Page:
Charles Horne: It shall not encumber you

When a person has a sufficient combination of things going wrong with him, he becomes what the Veteran’s Administration calls 100-percent disabled. But in July 2005, when my daughter and I went back to my home state of Mississippi for a vacation, I was feeling pretty good.

Once we got there, we found the weather to be extremely hot; I would guess about 115 degrees outside. So inside our hotel room, we cranked the air conditioner to get it as cool as we could, creating two very different climates. As a result, I developed a cough during my stay there. And I would spit up phlegm with blood.

When I got back home, in the latter part of July, I went to the doctor. My first diagnosis was that I needed antibiotics and some cough syrup. And I will say, it did subside. But in October, it came back on me. I returned to the doctor, and he prescribed more antibiotics and cough syrup.

But I was not satisfied with that. So I went to my primary-care provider, and she sent me to Community Hospital for a CT scan. It showed that there was something in the lower lobe of my left lung.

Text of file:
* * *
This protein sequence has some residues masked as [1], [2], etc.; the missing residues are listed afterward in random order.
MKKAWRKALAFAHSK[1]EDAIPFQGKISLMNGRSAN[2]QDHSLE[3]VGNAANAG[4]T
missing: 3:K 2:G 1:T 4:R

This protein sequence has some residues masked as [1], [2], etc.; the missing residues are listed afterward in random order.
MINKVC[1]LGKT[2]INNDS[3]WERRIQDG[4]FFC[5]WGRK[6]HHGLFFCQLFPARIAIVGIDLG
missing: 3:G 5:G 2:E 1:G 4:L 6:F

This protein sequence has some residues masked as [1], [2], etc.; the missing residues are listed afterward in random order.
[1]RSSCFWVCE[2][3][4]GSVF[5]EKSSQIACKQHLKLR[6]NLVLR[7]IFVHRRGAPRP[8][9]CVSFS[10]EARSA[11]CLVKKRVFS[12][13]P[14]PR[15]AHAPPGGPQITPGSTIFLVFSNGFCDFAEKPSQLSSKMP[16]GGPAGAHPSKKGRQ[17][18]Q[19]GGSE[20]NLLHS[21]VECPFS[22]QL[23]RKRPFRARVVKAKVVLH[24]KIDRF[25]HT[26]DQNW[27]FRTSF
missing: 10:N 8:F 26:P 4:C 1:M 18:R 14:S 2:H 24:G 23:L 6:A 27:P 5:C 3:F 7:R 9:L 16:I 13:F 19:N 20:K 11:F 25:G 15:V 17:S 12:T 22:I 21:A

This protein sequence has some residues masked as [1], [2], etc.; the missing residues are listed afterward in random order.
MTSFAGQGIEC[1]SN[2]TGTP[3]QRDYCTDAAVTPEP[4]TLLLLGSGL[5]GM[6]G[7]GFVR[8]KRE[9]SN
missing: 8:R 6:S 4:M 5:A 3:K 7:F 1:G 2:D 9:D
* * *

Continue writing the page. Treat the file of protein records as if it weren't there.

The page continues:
After a second, more comprehensive scan, I was diagnosed with a 16-millimeter nodule on my left lung, which they determined was cancerous. A second scan at the veteran’s hospital in Palo Alto yielded the same exact diagnosis. I took that news very seriously and decided that I would fight it with everything available.

Anyone who has been diagnosed with cancer has every right to be concerned about his well-being. My wife has survived cancer three times, and I was determined to do so myself. I was scheduled for surgery to remove the cancer. On that morning, I awoke around 5, and a message came to me in just five words: "It shall not encumber you." That’s what I received. Those were the words, and that’s all it was. In that I got my confirmation and my inspiration.

I don’t mean to dwell on the message, but that’s exactly what happened. I had the surgery, and it was of a successful nature. I did not take chemotherapy, and I did not take radiation.

I am 81 years old, an octogenarian, and I am doing very well. I am a diabetic, and nurses from the Visiting Nurse Association come to my home to take care of me every other day. While they’re here, they check my chest and they tell me everything is going really well.

I tell you, there is nothing to do but to stay with it.